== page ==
The Bears have been playing at Soldier Field since 1971 – they shared Wrigley Field with the Cubs before that. The most recent stadium renovation took place in 2003.

The stadium went through massive renovations nearly two decades ago at a cost of over $600 million. Even with the upgrade, Soldier Field still has a capacity of only 61,500, smallest in the NFL. There are 13 stadiums that hold more than 70,000.

Mayor Lori Lightfoot has repeatedly expressed a desire to keep the Bears at Soldier Field. In July of last year, the Chicago Park District officials unveiled options for renovating Soldier Field, including a possible dome over the lakefront arena.

In January, these plans were carried further as Landmark Development released a virtual tour of a revamped Soldier Field. The proposal centers on a brand-new glass dome that would shield the interior from the elements and potentially draw interest from a wide variety of partners.

The reimagined stadium would include an immersive fan experience, premium club lounges, and signature food halls while improving access to the stadium and an entertainment destination district located across the street from the field, according to Landmark Development.     

But also in January, new Bears President and Chief Executive Officer Kevin Warren made it clear he's ready to lead the team's move out of the city and into a new stadium in Arlington Heights.

Warren said last month that the Bears' sole focus for a new stadium is the Arlington Heights site, and they are not considering any options to stay at Soldier Field, the smallest stadium in the NFL.

Nevertheless, in response to the Bears' announcement, Mayor Lightfoot's office issued a statement that she still wants to the Bears to stay in Chicago. The statement said the Bears had legal restrictions in the pre-purchase phase, and now that the deal has closed, the city can begin direct negotiations to keep the Bears from leaving.

"So, now that the land deal has closed, we have an even better opportunity to continue making the business case as to why the Bears should remain in Chicago and why adaptations to Soldier Field can meet and exceed all of the Bears' future needs," the statement read in part.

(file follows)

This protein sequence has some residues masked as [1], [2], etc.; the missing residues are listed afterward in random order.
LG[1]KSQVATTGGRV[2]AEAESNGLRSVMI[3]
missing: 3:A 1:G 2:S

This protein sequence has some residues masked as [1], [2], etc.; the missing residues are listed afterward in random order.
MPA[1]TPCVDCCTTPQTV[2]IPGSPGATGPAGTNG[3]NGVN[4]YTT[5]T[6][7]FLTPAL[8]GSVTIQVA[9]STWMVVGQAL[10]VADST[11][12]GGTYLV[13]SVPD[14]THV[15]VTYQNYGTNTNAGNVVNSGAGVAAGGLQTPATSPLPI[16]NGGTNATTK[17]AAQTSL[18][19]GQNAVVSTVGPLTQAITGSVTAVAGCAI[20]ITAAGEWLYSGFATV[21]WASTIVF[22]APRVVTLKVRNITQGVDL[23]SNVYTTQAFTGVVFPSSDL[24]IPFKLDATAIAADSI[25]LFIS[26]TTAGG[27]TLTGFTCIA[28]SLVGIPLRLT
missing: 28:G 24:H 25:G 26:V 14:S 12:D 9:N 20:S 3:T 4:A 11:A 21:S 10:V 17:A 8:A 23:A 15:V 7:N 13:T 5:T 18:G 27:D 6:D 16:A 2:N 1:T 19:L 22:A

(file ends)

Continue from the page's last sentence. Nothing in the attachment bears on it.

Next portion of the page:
Mayor Lightfoot is also in a heated race for reelection. In a January mayoral forum, she and her eight challengers were asked what, if anything, they would do to try to keep the Bears in Chicago -- just after Warren made it clear he was ready to lead the team's move to Arlington Heights.

"We're not done yet. We're not letting the Bears go. We're going to fight, fight, fight to keep them at Soldier Field," Mayor Lightfoot said at the January forum. "We've got a plan that we presented. I think they're interested. We're going to keep talking."

But some of the candidates were less than sanguine about the Bears staying in Chicago even being a possibility at this point.

"I think the Arlington deal is too profitable. We blew it. We had an opportunity to negotiate with them. We didn't," mayoral candidate Paul Vallas said at the forum. "You can't insult them and then bring them back to the negotiating table."

"I'm a fan," mayoral candidate Roderick Sawyer said at the forum. "But unless you can put 20,000 to 30,000 additional people in those stands, I don't think it can work – sorry."

According to published reports, the Bears' lease at Soldier Field runs through 2033, but would require them to pay the city only $84 million in damages if they were to break their lease in 2026, which would likely be the earliest they could expect to build and move into the new stadium in Arlington Heights.

With at least those two more years to go at Soldier Field, Ganis says we should not expect any sudden moves from the team.

"I would expect that the Bears will be methodical in their approach," he said. "They're not going to be rushed into it."